After two days up on the Greensand Ridge and yesterday working up on the Common , and tomorrow out hedgelaying with the Surrey Group , yet another dismal , damp , cool day was what I woke up to this morning . I had thought about Dungeness last night , but today's forecast for the area put me off , so I decided to go back to Sevenoaks Reserve for another attempt at the Bittern and also to see if the Barnacle Geese , posted by Ken / Focusing on Wildlife , were still around . On the way to Sevenoaks , sleety rain showers were unexpected , but it was dry when I arrived at the car park . A quick look from the main hide showed that there was very little on offer , especially no sign of the large number of Common Snipe that have been on the Reserve . Just the usual wildfowl on the way to the other hides , and on arrival , found another birder / photographer already there , and with a Bittern located in the adjacent reedbed , magic I thought . He was worried that my arrival might have scared the bird , but it carried on moving and feeding , albeit on the far side or the middle of the reedbed , but at no time more than 10 metres away . The bird seemed nervous , so we agreed that neither of us would start photographing until it was out in the open area between the hide and the front of the reedbed .
The next one and three quarter hours were spent with the bird in sight , for most of the time , but alas never coming out of the reedbed . At one time the distance between us and the bird was down to 6/7 metres , but the bird's superb markings and the dead vegetation , made it very difficult to see . Towards the end of that time , it did start moving out of the reedbed , only to turn at the last moment , and disappear back into the thickest stand of reeds , and out of view completely .
Frustrated , we decided to have a look around the rest of the Reserve , and whilst walking , I mentioned that I had been looking for Scarlet Elf Cup fungi last Sunday up on the Greensand Ridge , and Cliff said that it was found here on the Reserve , so off we headed to see if I had better luck with the species here . Sure enough , in conditions exactly the same as I was looking at last Sunday , were good numbers of the fungi , mostly still in the early stage of development , but some specimens were found at a later more open stage . With no sign of the Barnacle Geese , we headed for the Willow Hide , to see if they were on the lake behind , but there was no sign . Egyptian Geese , lots of Coots , many of them squabbling amongst themselves as they seem to do at this time of year , no sign of Wigeon , but the most numerous duck on the lake were the Gadwall , with many very smart looking males , showing off their finery in the weak sunshine that had broken through . A few of these males had already seemed to have paired up with the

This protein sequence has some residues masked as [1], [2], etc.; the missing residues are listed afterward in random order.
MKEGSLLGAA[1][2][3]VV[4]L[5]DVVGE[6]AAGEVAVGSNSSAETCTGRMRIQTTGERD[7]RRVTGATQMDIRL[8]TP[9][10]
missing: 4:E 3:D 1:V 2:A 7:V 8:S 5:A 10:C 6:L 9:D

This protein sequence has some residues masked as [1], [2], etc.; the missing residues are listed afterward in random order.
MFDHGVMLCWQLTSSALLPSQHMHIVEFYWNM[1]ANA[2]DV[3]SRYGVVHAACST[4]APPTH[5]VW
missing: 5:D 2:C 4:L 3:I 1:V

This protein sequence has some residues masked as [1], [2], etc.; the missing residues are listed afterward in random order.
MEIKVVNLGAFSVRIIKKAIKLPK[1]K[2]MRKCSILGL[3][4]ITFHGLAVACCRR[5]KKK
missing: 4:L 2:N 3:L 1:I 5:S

drabber looking females , but together making a striking pair . We walked on down past Long Lake , in the hope that the Barnacle Geese might be in the field behind , but it only held Canada Geese and the white goose that Ken had posted . Walking back towards the Visitor Centre , we found the long staying Black-necked Grebe busily feeding , but unfortunately not in a good spot for a shot as the sun was half behind it . Also in the vicinity were two Little Grebes , and at one stage , one of these and it's cousin posed , once again with the sun not helping the shot . Before heading to the car park , we decided to have a last look for the Bittern , and on the way Cliff mentioned that there had been a Peregrine seen on several occasions near the first hide , which probably explained why there were no Common Snipe about the area .
The reedbed looked very quite when we arrived , but we set about concentrating on our quarry .
After half an hour or so , with no sign where we had seen the Bittern earlier , I sat down and had a look along the ditch which had provided good views of Water Rail on recent visits . Within seconds , a Bittern walked out of the reeds on the left of the ditch and crossed into the reeds on the right , a bit further away from where I photographed the Water Rail running across the ditch , whilst my camera was on the tripod pointing out the other opening . Although we stayed on hoping that the Bittern would show again , it didn't , and so ended a visit in which I had seen more views of a Bittern than I have ever seen before , but came away without even a record shot of the encounter .
1 hour ago